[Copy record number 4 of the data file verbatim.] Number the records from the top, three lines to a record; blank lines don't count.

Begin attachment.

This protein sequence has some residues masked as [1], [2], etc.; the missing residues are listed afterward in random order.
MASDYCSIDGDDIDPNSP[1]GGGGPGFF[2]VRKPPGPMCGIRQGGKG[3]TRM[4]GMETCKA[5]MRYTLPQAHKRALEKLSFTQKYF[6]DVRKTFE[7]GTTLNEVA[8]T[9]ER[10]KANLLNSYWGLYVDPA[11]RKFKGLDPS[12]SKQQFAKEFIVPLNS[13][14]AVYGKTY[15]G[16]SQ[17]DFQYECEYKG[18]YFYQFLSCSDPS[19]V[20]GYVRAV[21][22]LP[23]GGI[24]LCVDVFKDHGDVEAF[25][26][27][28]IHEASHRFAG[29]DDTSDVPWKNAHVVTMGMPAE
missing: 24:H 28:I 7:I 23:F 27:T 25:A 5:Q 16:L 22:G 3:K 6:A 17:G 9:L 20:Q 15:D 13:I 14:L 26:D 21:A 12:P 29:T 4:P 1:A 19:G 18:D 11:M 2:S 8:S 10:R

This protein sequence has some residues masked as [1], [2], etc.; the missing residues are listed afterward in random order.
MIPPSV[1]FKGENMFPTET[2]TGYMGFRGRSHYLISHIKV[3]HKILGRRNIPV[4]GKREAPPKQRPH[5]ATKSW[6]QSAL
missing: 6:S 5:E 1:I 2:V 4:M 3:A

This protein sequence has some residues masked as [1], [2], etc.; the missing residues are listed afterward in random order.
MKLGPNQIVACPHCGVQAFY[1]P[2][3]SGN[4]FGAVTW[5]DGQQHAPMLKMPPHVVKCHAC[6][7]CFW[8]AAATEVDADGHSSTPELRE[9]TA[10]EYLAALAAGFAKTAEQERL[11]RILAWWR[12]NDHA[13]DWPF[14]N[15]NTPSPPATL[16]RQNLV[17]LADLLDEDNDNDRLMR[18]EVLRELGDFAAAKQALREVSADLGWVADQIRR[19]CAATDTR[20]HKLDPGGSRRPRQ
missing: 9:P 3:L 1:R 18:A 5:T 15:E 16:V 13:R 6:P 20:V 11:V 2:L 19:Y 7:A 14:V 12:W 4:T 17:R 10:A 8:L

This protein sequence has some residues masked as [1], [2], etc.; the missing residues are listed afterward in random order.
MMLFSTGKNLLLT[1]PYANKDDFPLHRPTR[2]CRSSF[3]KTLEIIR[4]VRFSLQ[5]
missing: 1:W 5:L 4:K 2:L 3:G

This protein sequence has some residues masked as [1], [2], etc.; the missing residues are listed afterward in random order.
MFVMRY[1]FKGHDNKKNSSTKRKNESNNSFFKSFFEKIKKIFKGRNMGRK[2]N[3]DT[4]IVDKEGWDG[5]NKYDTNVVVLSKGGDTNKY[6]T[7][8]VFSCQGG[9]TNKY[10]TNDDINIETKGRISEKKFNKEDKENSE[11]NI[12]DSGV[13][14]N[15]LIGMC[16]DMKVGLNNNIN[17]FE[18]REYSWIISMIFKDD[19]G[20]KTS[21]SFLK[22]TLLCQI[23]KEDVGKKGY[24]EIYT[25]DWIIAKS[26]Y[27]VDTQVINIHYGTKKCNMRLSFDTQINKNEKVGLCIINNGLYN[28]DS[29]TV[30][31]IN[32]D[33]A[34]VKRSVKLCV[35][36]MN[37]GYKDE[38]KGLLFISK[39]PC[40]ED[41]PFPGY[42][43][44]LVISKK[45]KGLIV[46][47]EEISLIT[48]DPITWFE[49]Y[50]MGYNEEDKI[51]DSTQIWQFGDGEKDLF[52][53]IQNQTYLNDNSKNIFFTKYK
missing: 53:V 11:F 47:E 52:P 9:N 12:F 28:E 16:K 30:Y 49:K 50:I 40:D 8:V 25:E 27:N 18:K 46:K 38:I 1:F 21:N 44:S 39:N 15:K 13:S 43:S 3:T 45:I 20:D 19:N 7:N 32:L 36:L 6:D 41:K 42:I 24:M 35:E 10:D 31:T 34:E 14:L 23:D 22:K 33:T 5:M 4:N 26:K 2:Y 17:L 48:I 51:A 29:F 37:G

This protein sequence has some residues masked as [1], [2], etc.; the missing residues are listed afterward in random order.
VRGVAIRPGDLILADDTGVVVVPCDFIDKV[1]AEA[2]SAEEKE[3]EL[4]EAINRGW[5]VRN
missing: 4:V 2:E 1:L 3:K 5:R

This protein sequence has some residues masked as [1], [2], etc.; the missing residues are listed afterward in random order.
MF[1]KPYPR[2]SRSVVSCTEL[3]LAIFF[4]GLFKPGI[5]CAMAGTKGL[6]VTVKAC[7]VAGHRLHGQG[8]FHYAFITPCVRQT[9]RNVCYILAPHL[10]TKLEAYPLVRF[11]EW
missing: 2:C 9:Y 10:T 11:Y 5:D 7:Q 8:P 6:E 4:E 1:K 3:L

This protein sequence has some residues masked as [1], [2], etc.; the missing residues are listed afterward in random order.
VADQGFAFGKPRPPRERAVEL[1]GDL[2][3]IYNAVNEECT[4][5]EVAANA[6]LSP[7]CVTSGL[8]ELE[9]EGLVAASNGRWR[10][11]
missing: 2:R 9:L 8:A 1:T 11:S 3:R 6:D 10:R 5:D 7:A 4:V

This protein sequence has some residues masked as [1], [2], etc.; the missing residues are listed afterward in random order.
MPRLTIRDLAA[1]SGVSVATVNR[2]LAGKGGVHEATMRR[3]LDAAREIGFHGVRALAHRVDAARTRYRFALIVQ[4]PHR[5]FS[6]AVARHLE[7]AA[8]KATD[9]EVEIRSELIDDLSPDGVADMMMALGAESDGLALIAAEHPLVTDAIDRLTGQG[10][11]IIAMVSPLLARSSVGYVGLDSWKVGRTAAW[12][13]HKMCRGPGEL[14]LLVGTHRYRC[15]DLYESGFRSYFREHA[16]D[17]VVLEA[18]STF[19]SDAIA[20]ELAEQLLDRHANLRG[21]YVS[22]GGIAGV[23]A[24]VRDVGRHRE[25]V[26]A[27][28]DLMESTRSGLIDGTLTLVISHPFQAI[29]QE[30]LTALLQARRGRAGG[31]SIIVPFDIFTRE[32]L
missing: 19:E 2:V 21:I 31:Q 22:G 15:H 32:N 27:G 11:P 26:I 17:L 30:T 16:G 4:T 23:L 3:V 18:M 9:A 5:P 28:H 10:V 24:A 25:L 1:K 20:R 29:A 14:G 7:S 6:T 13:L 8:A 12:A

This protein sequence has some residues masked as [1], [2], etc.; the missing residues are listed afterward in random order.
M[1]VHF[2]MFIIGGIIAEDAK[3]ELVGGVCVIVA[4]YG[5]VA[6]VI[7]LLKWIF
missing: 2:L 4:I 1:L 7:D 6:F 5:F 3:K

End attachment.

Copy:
This protein sequence has some residues masked as [1], [2], etc.; the missing residues are listed afterward in random order.
MMLFSTGKNLLLT[1]PYANKDDFPLHRPTR[2]CRSSF[3]KTLEIIR[4]VRFSLQ[5]
missing: 1:W 5:L 4:K 2:L 3:G